The S&P 500 crossed its previous closing high reached two months ago on Monday, and the Nasdaq broke its previous highs reached Friday. It was an ugly day for commodities.
First, the scoreboard:
- Dow: 18,120.25, +33.80, (0.19%)
- S&P 500: 2,131.11, +4.47 (0.21%)
- Nasdaq: 5,228.37, +18.23, (0.35%)
And now, the top stories on Monday:
- Gold crashed to a five-year low. Overnight, the spot price of gold fell 3.8%, or $US43, within a few seconds. The precious metal fell more than 2% to as low as $US1,087.40 an ounce on Monday. An analyst at ANZ bank said the move was caused by “[the] nature, size, and timing of the heavy selling.” An investor in China dumped the equivalent of one-fifth of a normal day’s trade in two minutes.
- Gold miners got smoked. Among the biggest losing stocks were Barrick Gold, the world’s largest miner of the metal, which fell more than 14% to a 25-year low. Newmont Mining fell 11% — the most on the S&P 500, and shares of Kinross Gold Corporation fell to an all-time low. Gold mining stocks listed in London also fell sharply. The Gold Miners ETF fell nearly 10%, and the SPDR Gold Shares ETF fell more than 2%.
- West Texas Intermediate crude oil briefly fell below $US50 per barrel for the first time since April 6. Oil prices marked a third weekly decline on Friday, amid concerns of oversupply in the market. Iranian oil exports are expected in about a year, following the impending lifting of economic sanctions. And, according to JP Morgan, surging Iraqi production is, in fact, a bigger threat to the oil market.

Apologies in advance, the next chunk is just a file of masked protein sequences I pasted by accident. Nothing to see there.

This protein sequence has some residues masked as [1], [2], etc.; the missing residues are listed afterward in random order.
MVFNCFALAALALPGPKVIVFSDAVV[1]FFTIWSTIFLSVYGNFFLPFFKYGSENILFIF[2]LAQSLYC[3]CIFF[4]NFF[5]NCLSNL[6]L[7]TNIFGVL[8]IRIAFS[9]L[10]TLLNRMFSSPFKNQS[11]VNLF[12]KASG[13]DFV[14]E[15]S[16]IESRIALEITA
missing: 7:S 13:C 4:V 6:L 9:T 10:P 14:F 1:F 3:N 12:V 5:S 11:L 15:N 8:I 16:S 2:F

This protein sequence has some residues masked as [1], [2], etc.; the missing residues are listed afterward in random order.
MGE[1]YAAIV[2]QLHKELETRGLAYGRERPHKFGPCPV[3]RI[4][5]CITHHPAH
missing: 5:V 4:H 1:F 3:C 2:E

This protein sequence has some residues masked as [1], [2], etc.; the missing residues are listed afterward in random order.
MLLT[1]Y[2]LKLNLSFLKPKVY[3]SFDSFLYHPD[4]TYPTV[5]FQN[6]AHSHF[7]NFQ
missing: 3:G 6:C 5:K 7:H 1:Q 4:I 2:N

- Greece has used its emergency loan to pay back the IMF and the ECB. In a statement Monday, an IMF spokesperson confirmed that Greece paid all of its arrears to the IMF, totaling about EUR 2 billion. Greece also paid EUR 4.2 billion to the ECB. Greek banks reopened today after they had been closed for three weeks as part of capital controls.
- Shares of Vivint Solar surged more than 44% after the announcement that SunEdison and TerraForm are acquiring the company. According to the statement, the deal will boost SunEdison’s operations in the residential and commercial solar energy space. Vivint Solar is selling for $US2.2 billion in a combination of cash and stock. SunEdison is offering Vivint shareholders $US16.50 a share, a 52% premium to Friday’s closing price of $US10.88.
- The Financial Times may be for sale. According to Bloomberg, Pearson is looking into bidders for the 127-year-old British newspaper in a deal that would value the FT at about $US1.6 billion. People familiar with the matter said that digital publishing giant Axel Springer may be a possible buyer.
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